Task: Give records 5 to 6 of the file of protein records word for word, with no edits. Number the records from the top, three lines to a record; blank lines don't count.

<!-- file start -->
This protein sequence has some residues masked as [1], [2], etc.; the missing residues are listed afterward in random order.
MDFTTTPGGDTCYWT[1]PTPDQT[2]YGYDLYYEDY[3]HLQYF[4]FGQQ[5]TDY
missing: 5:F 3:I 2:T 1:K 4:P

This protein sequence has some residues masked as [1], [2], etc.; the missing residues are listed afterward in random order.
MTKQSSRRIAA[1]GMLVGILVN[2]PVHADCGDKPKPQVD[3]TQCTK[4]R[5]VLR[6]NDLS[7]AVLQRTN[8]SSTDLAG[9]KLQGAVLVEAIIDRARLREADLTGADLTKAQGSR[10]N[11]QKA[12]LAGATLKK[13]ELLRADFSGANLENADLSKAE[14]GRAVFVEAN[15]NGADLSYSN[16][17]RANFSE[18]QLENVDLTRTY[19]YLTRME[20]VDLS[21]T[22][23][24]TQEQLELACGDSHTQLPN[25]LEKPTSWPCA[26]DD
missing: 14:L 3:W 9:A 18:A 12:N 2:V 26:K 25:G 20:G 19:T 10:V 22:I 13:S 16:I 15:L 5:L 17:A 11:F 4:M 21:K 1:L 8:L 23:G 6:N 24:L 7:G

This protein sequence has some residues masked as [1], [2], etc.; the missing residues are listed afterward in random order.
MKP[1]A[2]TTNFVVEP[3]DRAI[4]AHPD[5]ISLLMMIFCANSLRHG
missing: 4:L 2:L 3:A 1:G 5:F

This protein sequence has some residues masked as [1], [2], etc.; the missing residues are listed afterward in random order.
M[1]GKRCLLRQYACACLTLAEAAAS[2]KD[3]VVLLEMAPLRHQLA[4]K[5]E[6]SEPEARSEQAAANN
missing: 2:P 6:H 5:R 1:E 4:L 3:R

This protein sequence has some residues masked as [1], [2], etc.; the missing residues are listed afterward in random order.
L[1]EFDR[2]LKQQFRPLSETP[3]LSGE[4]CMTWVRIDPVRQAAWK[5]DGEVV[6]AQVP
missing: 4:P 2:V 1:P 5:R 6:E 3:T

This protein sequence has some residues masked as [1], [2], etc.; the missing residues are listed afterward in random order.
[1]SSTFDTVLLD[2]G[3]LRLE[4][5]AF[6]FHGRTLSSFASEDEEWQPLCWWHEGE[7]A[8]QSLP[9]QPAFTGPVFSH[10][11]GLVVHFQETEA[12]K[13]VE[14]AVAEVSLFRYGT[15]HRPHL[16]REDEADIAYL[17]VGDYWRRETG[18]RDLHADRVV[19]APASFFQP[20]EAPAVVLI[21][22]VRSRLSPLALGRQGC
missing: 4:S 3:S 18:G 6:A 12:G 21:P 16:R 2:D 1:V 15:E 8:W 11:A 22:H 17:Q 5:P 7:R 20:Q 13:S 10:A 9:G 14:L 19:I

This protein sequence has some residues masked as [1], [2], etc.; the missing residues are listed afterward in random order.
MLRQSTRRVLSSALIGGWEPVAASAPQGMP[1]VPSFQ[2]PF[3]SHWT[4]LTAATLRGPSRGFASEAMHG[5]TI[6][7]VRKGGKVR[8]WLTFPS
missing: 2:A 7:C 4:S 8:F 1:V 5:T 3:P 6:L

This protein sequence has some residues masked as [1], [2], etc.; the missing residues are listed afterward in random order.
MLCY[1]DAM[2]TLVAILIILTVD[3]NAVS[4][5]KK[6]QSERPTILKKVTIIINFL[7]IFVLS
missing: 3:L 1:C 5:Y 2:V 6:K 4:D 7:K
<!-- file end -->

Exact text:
This protein sequence has some residues masked as [1], [2], etc.; the missing residues are listed afterward in random order.
L[1]EFDR[2]LKQQFRPLSETP[3]LSGE[4]CMTWVRIDPVRQAAWK[5]DGEVV[6]AQVP
missing: 4:P 2:V 1:P 5:R 6:E 3:T

This protein sequence has some residues masked as [1], [2], etc.; the missing residues are listed afterward in random order.
[1]SSTFDTVLLD[2]G[3]LRLE[4][5]AF[6]FHGRTLSSFASEDEEWQPLCWWHEGE[7]A[8]QSLP[9]QPAFTGPVFSH[10][11]GLVVHFQETEA[12]K[13]VE[14]AVAEVSLFRYGT[15]HRPHL[16]REDEADIAYL[17]VGDYWRRETG[18]RDLHADRVV[19]APASFFQP[20]EAPAVVLI[21][22]VRSRLSPLALGRQGC
missing: 4:S 3:S 18:G 6:A 12:G 21:P 16:R 2:D 1:V 15:E 8:W 11:A 22:H 17:Q 5:P 7:R 20:Q 13:S 10:A 9:G 14:L 19:I